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Characters that proved the most pain for you to learn


Radical Mandarin
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Well, that's a way of notating Middle Chinese, not a reconstruction, but yeah. Baxter's 1992 Old Chinese reconstructions for the two characters are also identical, but I haven't looked up Baxter/Sagart yet.

 

But what I meant was that in Mandarin, it isn't very surprising that 'wu' is related to 'mao'. The two are well within normal variation for a 諧聲 series. More surprising is something like 各 gè being the sound component for characters pronounced with initial l- (like 路 lù), but that's explained by the fact they began with *kl- and split into two branches over time, one that retained the k- (pinyin g) and one that retained the l-.

 

Edit: I just checked, and in Cantonese they're 戊 mou6 and 茂 mau6. Sound relationships are generally much clearer in Cantonese and other southern 方言 than they are in Mandarin, which is sort of the oddball among Sinitic languages.

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Sound relationships are generally much clearer in Cantonese and other southern 方言 than they are in Mandarin, which is sort of the oddball among Sinitic languages.

 

Yup, Mandarin stands out. It would be almost impossible to study the development of hanzi if you only study Mandarin. 

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Some favorites 蕤,璀璨,齑粉,傀儡,涓涓 ,滂沱壁龛 蔷薇 迤逦湛蓝双眸徘徊, 徜徉,淼崭新

 

Tough ones for me: 奏/秦/泰,旅,旋 ,赚 ,幼 ,惠,慧拔,拨颠覆雏形 ,皱纹蔽/弊,避 耕种/栽培,祈祷,旗帜,忌讳

 

Interesting ones in Chengyu:  熙熙攘攘, 威风凛凛, 白雪皑皑面面相觑波光粼粼和睦相处

 

Relatively common yet difficult/interesting characters:  攥,篝火,邂逅 ,攫取,邋遢,镶嵌,杜撰,瑕疵, 囊,霞 ,屠戮  , 点缀,拯救,刚毅亵黩,投掷,撅蓬勃癞蛤蟆冗赘轮廓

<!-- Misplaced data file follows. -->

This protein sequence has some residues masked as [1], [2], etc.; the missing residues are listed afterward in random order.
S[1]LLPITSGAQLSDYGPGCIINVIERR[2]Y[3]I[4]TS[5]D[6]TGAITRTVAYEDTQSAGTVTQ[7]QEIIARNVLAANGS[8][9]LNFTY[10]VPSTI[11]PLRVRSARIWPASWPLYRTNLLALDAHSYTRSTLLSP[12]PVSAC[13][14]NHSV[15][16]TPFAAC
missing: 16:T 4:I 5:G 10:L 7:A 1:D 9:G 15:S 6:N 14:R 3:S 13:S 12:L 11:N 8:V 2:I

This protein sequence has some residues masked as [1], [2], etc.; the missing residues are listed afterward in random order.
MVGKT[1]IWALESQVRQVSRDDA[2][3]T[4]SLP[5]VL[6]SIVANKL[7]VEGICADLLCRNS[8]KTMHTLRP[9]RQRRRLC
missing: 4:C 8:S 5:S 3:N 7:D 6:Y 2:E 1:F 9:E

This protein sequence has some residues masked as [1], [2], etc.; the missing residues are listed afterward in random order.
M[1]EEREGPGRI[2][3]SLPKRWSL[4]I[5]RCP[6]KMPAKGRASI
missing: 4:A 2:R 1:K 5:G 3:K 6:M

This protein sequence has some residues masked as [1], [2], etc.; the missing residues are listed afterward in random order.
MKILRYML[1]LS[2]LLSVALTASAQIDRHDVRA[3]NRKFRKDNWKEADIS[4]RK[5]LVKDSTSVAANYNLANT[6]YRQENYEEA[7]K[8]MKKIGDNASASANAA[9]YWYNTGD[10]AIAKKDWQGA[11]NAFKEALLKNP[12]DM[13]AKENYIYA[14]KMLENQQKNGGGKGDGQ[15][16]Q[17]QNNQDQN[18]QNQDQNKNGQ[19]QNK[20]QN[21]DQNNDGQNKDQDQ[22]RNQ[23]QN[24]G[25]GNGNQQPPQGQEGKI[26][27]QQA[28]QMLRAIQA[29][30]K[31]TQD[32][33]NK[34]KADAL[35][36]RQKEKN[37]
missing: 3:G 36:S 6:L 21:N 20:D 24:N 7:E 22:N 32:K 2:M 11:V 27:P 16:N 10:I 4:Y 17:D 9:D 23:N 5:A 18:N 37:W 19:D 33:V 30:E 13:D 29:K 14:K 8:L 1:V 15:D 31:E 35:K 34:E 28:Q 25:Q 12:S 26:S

,

Not so common but difficult/interesting: 饕餮, 爨 蹂躏颉颃

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Some favorites:  蕤,璀璨,齑粉,傀儡,涓涓 ,滂沱壁龛 蔷薇 迤逦湛蓝双眸徘徊, 徜徉,淼崭新

 

Tough ones for me: 奏/秦/泰,旅,旋 ,赚 ,幼 ,惠,慧拔,拨颠覆雏形 ,皱纹蔽/弊,避 耕种/栽培,祈祷,旗帜,忌讳

 

Interesting ones in Chengyu:  熙熙攘攘, 威风凛凛, 白雪皑皑面面相觑波光粼粼和睦相处

 

Relatively common yet difficult/interesting characters:  攥,篝火,邂逅 ,攫取,邋遢,镶嵌,杜撰,瑕疵, 囊,霞 ,屠戮  , 点缀,拯救,刚毅亵黩,投掷,撅蓬勃癞蛤蟆冗赘轮廓

                                                    ,

Not so common but difficult/interesting: 饕餮, 爨 蹂躏颉颃 , ,

OK, that's it, I'm done, no more Chinese for me, it's been a fun 3 and a half years but I might as well quit while I'm ahead.

 

:wall  :lol:

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@Demonic_Duck-  Didn't mean to stress any one out lol. Honestly my writing skills are pretty awful and I have trouble remembering how to write even the most basic of characters.   加油 :)

 

I have always thought learning new characters is a challenging but enjoyable part of studying Chinese. Throughout my time studying, the more I was able to read the more I could appreciate the differences between characters and sort of the feeling that each character brings out visually, especially in context with its meaning, whether it is viewed on its own or within a sentence.

 

The ones I listed above are ones that stuck out to me as really fun to read or bump into unexpectedly, so I guess I've always sort of had this list in my head, just never had a place to share it before. Of course there are many more that I have left out that fit into all of the above categories, and even more characters that I still don't recognize.

 

So I didn't mean to be discouraging at all, I just think 汉子 are fascinating, and the majority of the ones that have shown up multiple times occasionally when I have read various types of content so I think they are useful to know.